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I'm setting up a vertex buffer in OpenGL, like this:

int vboVertexHandle = glGenBuffers();
glBindBuffer(GL_ARRAY_BUFFER, vboVertexHandle);
glBufferData(GL_ARRAY_BUFFER, vertexData, GL_DYNAMIC_DRAW);

Later, if I want to add or remove vertices to "vertexData", what is the proper way to do this? Is it even possible? I'm assuming I can't just modify the array directly without re-sending it to the GPU.

If I modify the vertexData array, then call this again:

glBindBuffer(GL_ARRAY_BUFFER, vboVertexHandle);
glBufferData(GL_ARRAY_BUFFER, vertexData, GL_DYNAMIC_DRAW);

...will that overwrite the old buffer with my new data? Or do I also have to delete the old one? Is there a better way?

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2 Answers 2

up vote 7 down vote accepted

The size of any OpenGL buffer object is set when you call glBufferData. That is, OpenGL will allocate the amount of memory you specify in the second argument of glBufferData (which isn't listed in the OP). In fact, if you call, for example glBufferData( GL_ARRAY_BUFFER, bufferSize, NULL, GL_DYNAMIC_DRAW ); OpenGL will create a buffer of bufferSize bytes of uninitialized data.

You can load any amount of data (up to the size of the buffer) using glBufferSubData, glMapBuffer, or any of the other routines for passing data. The only way to resize the buffer is to call glBufferData with a new size for the same buffer id (the value returned from glGenBuffers).

That said, you can always use a subset of the data in the buffer (which would be akin to deleting vertices), and if you render using glDrawElements, you can randomly access elements in the buffer. Adding vertices to a buffer would require allocating a larger buffer, and then you'd need to reload all of the data in the buffer.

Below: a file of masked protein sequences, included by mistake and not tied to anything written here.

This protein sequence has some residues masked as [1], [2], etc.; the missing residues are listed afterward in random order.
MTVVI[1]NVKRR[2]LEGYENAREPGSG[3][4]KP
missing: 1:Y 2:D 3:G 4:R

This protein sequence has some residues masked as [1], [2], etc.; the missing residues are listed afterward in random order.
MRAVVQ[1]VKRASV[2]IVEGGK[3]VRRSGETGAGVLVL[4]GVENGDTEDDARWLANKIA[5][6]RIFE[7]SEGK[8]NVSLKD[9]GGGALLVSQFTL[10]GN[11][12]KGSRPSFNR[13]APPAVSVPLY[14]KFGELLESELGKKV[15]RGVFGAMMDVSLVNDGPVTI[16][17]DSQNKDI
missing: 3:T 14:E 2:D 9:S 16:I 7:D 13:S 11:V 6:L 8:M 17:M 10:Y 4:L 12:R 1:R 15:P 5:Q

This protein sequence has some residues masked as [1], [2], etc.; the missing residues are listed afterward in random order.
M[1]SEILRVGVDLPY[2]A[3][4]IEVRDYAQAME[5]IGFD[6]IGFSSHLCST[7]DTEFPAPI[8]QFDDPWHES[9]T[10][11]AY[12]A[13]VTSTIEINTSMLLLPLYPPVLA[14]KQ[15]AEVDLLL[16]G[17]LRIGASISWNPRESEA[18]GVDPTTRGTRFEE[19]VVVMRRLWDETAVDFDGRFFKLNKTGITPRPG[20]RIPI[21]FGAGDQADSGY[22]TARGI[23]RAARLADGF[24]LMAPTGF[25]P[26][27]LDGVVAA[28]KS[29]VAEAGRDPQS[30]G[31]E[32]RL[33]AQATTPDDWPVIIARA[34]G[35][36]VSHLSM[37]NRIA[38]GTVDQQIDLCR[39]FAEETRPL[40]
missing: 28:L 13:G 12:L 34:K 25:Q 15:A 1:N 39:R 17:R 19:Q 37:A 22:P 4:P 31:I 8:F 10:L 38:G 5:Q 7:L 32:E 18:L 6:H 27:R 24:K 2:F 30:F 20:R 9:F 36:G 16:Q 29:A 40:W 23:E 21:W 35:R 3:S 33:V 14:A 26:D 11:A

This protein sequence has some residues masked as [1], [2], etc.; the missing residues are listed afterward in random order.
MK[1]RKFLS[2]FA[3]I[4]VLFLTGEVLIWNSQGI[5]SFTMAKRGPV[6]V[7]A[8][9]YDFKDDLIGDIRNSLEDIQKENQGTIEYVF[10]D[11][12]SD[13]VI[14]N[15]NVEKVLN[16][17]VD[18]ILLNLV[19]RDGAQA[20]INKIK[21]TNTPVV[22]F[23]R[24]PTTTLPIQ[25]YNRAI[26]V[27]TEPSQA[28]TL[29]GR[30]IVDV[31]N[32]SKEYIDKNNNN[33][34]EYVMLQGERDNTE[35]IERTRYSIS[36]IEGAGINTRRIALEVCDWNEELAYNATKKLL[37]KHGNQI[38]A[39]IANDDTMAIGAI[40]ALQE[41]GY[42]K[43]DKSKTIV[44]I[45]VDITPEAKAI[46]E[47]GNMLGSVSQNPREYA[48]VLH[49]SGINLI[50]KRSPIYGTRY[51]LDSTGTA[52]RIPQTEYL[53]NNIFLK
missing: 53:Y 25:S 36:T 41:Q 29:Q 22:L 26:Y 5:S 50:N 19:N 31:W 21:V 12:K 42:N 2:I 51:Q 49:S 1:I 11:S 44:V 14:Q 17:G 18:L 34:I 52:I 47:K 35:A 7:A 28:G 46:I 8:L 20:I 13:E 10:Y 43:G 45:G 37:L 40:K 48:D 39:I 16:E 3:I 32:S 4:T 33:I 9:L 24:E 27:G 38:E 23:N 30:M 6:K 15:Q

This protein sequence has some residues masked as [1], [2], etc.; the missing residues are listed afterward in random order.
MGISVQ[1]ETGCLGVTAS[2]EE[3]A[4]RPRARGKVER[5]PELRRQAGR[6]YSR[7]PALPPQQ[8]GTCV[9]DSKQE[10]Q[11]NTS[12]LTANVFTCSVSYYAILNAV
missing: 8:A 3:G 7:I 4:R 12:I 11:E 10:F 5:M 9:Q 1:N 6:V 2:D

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Didn't you mean to say "uninitialized data" at the end of your first paragraph? –  Ancurio Aug 5 '13 at 0:45
    
@Ancurio Indeed I did. Thanks for the correction. –  radical7 Aug 5 '13 at 14:58

http://www.opengl.org/wiki/GLAPI/glBufferData

glBufferData creates a new data store for the buffer object currently bound to target​. Any pre-existing data store is deleted.

This explains a call to glBufferData will "reallocate" the data, the buffer will have a new size. All the old data will be lost. If you want to write to only a part of the buffer, use glBufferSubData instead.

http://www.opengl.org/wiki/GLAPI/glBufferSubData

Edit: this means if you want to 'add' or 'remove' data, ergo resize the buffer, you have to call glBufferData.

Also, you don't have to destroy the buffer first and generate a new one. Remember the GLuint is only a 'pointer' of sorts for OpenGL. It is not the actual storage, thus it is perfectly fine to reuse the same 'pointer' (if you did not delete it yet of course).

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